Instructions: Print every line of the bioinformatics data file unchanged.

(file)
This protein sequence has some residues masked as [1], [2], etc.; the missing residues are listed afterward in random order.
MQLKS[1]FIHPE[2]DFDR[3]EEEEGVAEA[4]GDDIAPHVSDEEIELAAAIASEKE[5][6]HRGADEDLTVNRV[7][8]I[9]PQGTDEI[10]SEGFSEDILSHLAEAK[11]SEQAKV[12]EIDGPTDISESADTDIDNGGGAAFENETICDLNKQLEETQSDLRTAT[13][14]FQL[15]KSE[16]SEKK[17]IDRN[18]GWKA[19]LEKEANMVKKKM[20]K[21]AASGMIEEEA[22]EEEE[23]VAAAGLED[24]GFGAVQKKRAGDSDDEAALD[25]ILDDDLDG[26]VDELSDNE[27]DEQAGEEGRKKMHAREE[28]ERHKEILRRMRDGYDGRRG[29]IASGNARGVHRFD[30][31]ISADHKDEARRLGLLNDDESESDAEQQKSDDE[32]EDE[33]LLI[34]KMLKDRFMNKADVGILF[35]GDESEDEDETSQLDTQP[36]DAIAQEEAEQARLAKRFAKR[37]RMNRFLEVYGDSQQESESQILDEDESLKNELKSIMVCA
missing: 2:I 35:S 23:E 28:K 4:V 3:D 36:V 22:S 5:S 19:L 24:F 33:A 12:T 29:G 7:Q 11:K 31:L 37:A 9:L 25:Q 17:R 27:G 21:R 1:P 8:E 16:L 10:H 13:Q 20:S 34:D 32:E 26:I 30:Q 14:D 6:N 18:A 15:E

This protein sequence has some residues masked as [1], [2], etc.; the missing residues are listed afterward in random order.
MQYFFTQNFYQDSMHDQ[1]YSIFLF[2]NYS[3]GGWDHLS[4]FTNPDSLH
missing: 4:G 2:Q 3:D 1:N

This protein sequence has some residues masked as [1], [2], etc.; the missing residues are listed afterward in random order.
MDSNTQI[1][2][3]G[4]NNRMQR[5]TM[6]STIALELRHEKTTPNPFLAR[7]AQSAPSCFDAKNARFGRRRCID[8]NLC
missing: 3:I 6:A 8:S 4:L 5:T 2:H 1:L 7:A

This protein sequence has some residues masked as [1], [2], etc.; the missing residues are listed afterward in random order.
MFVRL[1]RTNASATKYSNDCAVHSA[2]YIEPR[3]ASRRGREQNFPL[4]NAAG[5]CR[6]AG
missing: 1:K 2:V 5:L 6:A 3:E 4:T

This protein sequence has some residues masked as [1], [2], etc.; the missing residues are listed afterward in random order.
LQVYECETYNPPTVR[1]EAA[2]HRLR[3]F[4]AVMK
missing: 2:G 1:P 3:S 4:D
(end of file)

This protein sequence has some residues masked as [1], [2], etc.; the missing residues are listed afterward in random order.
MQLKS[1]FIHPE[2]DFDR[3]EEEEGVAEA[4]GDDIAPHVSDEEIELAAAIASEKE[5][6]HRGADEDLTVNRV[7][8]I[9]PQGTDEI[10]SEGFSEDILSHLAEAK[11]SEQAKV[12]EIDGPTDISESADTDIDNGGGAAFENETICDLNKQLEETQSDLRTAT[13][14]FQL[15]KSE[16]SEKK[17]IDRN[18]GWKA[19]LEKEANMVKKKM[20]K[21]AASGMIEEEA[22]EEEE[23]VAAAGLED[24]GFGAVQKKRAGDSDDEAALD[25]ILDDDLDG[26]VDELSDNE[27]DEQAGEEGRKKMHAREE[28]ERHKEILRRMRDGYDGRRG[29]IASGNARGVHRFD[30][31]ISADHKDEARRLGLLNDDESESDAEQQKSDDE[32]EDE[33]LLI[34]KMLKDRFMNKADVGILF[35]GDESEDEDETSQLDTQP[36]DAIAQEEAEQARLAKRFAKR[37]RMNRFLEVYGDSQQESESQILDEDESLKNELKSIMVCA
missing: 2:I 35:S 23:E 28:K 4:V 3:D 36:V 22:S 5:S 19:L 24:F 33:A 12:T 29:G 7:Q 11:K 31:L 37:A 9:L 25:Q 17:R 27:G 21:R 1:P 8:E 16:L 10:H 13:Q 20:S 34:D 32:E 26:I 30:Q 14:D 6:N 18:A 15:E

This protein sequence has some residues masked as [1], [2], etc.; the missing residues are listed afterward in random order.
MQYFFTQNFYQDSMHDQ[1]YSIFLF[2]NYS[3]GGWDHLS[4]FTNPDSLH
missing: 4:G 2:Q 3:D 1:N

This protein sequence has some residues masked as [1], [2], etc.; the missing residues are listed afterward in random order.
MDSNTQI[1][2][3]G[4]NNRMQR[5]TM[6]STIALELRHEKTTPNPFLAR[7]AQSAPSCFDAKNARFGRRRCID[8]NLC
missing: 3:I 6:A 8:S 4:L 5:T 2:H 1:L 7:A

This protein sequence has some residues masked as [1], [2], etc.; the missing residues are listed afterward in random order.
MFVRL[1]RTNASATKYSNDCAVHSA[2]YIEPR[3]ASRRGREQNFPL[4]NAAG[5]CR[6]AG
missing: 1:K 2:V 5:L 6:A 3:E 4:T

This protein sequence has some residues masked as [1], [2], etc.; the missing residues are listed afterward in random order.
LQVYECETYNPPTVR[1]EAA[2]HRLR[3]F[4]AVMK
missing: 2:G 1:P 3:S 4:D